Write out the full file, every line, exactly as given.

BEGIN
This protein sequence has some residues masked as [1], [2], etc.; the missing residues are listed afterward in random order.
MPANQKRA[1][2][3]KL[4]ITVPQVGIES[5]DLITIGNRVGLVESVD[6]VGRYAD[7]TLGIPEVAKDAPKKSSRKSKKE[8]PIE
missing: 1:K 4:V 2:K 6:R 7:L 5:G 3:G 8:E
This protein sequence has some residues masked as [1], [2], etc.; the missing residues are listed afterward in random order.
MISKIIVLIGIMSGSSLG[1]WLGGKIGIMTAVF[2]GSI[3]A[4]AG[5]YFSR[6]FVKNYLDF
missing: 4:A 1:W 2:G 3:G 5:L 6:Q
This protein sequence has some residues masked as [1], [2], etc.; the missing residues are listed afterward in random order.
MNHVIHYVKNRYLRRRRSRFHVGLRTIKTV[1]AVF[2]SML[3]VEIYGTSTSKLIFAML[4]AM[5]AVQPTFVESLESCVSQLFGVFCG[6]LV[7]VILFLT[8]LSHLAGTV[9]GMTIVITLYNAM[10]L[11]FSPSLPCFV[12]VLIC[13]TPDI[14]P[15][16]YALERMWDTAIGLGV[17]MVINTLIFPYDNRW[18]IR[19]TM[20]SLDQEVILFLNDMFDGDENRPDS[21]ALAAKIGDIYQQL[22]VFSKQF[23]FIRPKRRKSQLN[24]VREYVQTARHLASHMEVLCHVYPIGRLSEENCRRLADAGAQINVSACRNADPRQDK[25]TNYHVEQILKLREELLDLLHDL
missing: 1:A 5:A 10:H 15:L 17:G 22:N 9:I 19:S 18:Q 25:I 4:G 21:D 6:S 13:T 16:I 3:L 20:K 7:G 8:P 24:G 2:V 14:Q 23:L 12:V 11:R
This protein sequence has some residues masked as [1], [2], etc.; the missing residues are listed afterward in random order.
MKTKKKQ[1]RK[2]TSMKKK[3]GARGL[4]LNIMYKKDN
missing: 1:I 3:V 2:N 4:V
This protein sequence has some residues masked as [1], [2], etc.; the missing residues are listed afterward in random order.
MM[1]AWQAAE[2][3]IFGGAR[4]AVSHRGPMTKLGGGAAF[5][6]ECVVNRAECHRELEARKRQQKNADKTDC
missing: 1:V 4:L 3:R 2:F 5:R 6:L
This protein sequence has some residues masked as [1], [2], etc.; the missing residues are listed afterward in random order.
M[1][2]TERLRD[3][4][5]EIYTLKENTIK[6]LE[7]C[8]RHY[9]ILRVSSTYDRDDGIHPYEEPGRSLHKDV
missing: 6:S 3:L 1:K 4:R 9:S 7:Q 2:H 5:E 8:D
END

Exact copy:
This protein sequence has some residues masked as [1], [2], etc.; the missing residues are listed afterward in random order.
MPANQKRA[1][2][3]KL[4]ITVPQVGIES[5]DLITIGNRVGLVESVD[6]VGRYAD[7]TLGIPEVAKDAPKKSSRKSKKE[8]PIE
missing: 1:K 4:V 2:K 6:R 7:L 5:G 3:G 8:E
This protein sequence has some residues masked as [1], [2], etc.; the missing residues are listed afterward in random order.
MISKIIVLIGIMSGSSLG[1]WLGGKIGIMTAVF[2]GSI[3]A[4]AG[5]YFSR[6]FVKNYLDF
missing: 4:A 1:W 2:G 3:G 5:L 6:Q
This protein sequence has some residues masked as [1], [2], etc.; the missing residues are listed afterward in random order.
MNHVIHYVKNRYLRRRRSRFHVGLRTIKTV[1]AVF[2]SML[3]VEIYGTSTSKLIFAML[4]AM[5]AVQPTFVESLESCVSQLFGVFCG[6]LV[7]VILFLT[8]LSHLAGTV[9]GMTIVITLYNAM[10]L[11]FSPSLPCFV[12]VLIC[13]TPDI[14]P[15][16]YALERMWDTAIGLGV[17]MVINTLIFPYDNRW[18]IR[19]TM[20]SLDQEVILFLNDMFDGDENRPDS[21]ALAAKIGDIYQQL[22]VFSKQF[23]FIRPKRRKSQLN[24]VREYVQTARHLASHMEVLCHVYPIGRLSEENCRRLADAGAQINVSACRNADPRQDK[25]TNYHVEQILKLREELLDLLHDL
missing: 1:A 5:A 10:H 15:L 17:G 22:N 9:I 19:S 18:Q 25:I 4:G 21:D 6:S 13:T 16:I 3:L 20:K 7:G 8:P 24:G 2:V 14:Q 23:L 12:V 11:R
This protein sequence has some residues masked as [1], [2], etc.; the missing residues are listed afterward in random order.
MKTKKKQ[1]RK[2]TSMKKK[3]GARGL[4]LNIMYKKDN
missing: 1:I 3:V 2:N 4:V
This protein sequence has some residues masked as [1], [2], etc.; the missing residues are listed afterward in random order.
MM[1]AWQAAE[2][3]IFGGAR[4]AVSHRGPMTKLGGGAAF[5][6]ECVVNRAECHRELEARKRQQKNADKTDC
missing: 1:V 4:L 3:R 2:F 5:R 6:L
This protein sequence has some residues masked as [1], [2], etc.; the missing residues are listed afterward in random order.
M[1][2]TERLRD[3][4][5]EIYTLKENTIK[6]LE[7]C[8]RHY[9]ILRVSSTYDRDDGIHPYEEPGRSLHKDV
missing: 6:S 3:L 1:K 4:R 9:S 7:Q 2:H 5:E 8:D